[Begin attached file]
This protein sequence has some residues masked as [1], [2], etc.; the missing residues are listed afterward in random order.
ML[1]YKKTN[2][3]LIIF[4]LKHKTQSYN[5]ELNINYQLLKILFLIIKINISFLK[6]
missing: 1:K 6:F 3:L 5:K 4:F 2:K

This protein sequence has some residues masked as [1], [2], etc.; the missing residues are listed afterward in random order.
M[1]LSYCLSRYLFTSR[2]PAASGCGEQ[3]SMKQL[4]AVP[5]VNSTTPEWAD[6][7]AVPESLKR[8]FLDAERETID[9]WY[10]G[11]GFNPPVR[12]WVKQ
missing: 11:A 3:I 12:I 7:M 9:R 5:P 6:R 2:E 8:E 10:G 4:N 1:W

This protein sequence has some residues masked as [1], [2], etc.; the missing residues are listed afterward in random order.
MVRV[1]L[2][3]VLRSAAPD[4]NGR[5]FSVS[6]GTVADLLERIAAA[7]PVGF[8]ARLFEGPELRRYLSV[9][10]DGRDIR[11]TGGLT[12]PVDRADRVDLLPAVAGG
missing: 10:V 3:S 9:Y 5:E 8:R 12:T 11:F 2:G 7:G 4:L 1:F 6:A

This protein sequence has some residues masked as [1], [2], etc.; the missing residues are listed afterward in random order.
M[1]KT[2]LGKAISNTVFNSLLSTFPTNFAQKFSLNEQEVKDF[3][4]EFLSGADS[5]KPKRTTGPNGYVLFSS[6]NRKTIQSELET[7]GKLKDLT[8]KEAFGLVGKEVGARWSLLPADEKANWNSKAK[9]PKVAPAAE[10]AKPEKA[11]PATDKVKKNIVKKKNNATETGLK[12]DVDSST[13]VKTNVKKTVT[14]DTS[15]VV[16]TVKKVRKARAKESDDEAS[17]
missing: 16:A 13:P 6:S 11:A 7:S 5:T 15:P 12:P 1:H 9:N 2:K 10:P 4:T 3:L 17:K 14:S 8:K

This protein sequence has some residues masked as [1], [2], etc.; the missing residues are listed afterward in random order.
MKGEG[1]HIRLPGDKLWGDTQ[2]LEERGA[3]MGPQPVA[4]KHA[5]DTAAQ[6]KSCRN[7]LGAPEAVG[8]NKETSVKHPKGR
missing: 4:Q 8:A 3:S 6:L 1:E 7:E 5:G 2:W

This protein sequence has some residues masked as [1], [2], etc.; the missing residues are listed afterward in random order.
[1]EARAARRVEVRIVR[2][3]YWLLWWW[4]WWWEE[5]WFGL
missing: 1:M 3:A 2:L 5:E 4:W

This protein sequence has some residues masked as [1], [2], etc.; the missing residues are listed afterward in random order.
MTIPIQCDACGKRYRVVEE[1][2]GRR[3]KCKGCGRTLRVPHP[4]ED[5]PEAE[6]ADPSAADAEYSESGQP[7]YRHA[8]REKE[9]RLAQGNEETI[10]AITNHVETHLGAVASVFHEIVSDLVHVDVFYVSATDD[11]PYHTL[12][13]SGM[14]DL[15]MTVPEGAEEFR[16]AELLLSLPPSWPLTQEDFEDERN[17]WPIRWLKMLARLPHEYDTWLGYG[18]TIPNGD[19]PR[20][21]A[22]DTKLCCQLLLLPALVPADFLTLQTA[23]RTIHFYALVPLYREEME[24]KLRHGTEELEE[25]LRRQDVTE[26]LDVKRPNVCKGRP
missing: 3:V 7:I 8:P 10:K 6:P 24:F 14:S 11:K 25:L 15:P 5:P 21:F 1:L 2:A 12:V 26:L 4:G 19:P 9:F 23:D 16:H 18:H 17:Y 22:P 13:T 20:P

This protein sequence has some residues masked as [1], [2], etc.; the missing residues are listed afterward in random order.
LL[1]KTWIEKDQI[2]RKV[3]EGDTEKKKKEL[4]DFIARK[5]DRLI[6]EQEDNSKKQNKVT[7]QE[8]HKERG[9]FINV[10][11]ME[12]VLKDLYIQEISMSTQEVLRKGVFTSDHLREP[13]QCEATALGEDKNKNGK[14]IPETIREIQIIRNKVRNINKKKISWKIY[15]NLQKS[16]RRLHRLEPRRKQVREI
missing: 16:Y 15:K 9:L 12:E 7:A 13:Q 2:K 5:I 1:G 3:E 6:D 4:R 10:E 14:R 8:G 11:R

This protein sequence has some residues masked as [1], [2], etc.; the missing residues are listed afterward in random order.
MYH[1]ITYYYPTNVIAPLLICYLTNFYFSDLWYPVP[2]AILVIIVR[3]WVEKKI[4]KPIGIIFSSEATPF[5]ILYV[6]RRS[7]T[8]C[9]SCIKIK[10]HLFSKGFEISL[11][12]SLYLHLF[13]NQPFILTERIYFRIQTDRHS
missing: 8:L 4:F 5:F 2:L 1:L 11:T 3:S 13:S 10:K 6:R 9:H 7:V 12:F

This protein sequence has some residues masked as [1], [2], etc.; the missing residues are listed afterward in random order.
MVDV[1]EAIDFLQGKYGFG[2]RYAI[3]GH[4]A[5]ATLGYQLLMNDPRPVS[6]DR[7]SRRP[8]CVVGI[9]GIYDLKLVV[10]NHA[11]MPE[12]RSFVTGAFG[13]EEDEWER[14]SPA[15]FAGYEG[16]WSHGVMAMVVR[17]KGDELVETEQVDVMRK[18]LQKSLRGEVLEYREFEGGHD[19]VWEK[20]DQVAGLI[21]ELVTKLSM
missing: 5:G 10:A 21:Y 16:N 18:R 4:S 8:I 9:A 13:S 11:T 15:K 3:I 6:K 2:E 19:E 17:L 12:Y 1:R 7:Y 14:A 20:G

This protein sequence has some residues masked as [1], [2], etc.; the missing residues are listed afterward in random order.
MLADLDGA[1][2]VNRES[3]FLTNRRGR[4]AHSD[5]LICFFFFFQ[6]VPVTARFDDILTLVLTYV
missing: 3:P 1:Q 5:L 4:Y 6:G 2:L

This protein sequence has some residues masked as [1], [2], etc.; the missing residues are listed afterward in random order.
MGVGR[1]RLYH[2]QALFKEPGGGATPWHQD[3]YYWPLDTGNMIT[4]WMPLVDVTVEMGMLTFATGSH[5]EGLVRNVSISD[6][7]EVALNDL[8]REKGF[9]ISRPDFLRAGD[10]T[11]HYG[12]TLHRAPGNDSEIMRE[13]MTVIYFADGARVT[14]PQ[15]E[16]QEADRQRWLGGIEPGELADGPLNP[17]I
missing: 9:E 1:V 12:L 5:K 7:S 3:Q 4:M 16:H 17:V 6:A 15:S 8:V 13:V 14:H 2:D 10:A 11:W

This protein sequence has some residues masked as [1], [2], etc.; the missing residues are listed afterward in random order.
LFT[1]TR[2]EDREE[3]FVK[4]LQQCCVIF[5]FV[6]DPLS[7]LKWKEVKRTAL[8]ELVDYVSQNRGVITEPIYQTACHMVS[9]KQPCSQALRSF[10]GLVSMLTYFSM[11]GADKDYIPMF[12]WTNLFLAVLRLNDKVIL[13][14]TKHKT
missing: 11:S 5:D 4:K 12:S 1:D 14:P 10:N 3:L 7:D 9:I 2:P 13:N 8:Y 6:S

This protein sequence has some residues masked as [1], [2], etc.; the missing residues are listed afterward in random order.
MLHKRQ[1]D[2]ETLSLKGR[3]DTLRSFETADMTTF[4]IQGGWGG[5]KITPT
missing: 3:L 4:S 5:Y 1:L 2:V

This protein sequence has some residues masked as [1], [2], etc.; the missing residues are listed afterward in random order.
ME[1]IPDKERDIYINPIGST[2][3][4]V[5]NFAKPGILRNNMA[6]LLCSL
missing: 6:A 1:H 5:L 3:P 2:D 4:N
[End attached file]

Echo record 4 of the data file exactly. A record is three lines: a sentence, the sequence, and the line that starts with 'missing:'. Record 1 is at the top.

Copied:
This protein sequence has some residues masked as [1], [2], etc.; the missing residues are listed afterward in random order.
M[1]KT[2]LGKAISNTVFNSLLSTFPTNFAQKFSLNEQEVKDF[3][4]EFLSGADS[5]KPKRTTGPNGYVLFSS[6]NRKTIQSELET[7]GKLKDLT[8]KEAFGLVGKEVGARWSLLPADEKANWNSKAK[9]PKVAPAAE[10]AKPEKA[11]PATDKVKKNIVKKKNNATETGLK[12]DVDSST[13]VKTNVKKTVT[14]DTS[15]VV[16]TVKKVRKARAKESDDEAS[17]
missing: 16:A 13:P 6:S 11:A 7:S 5:T 15:P 12:P 1:H 9:N 2:K 10:P 4:T 3:L 17:K 14:S 8:K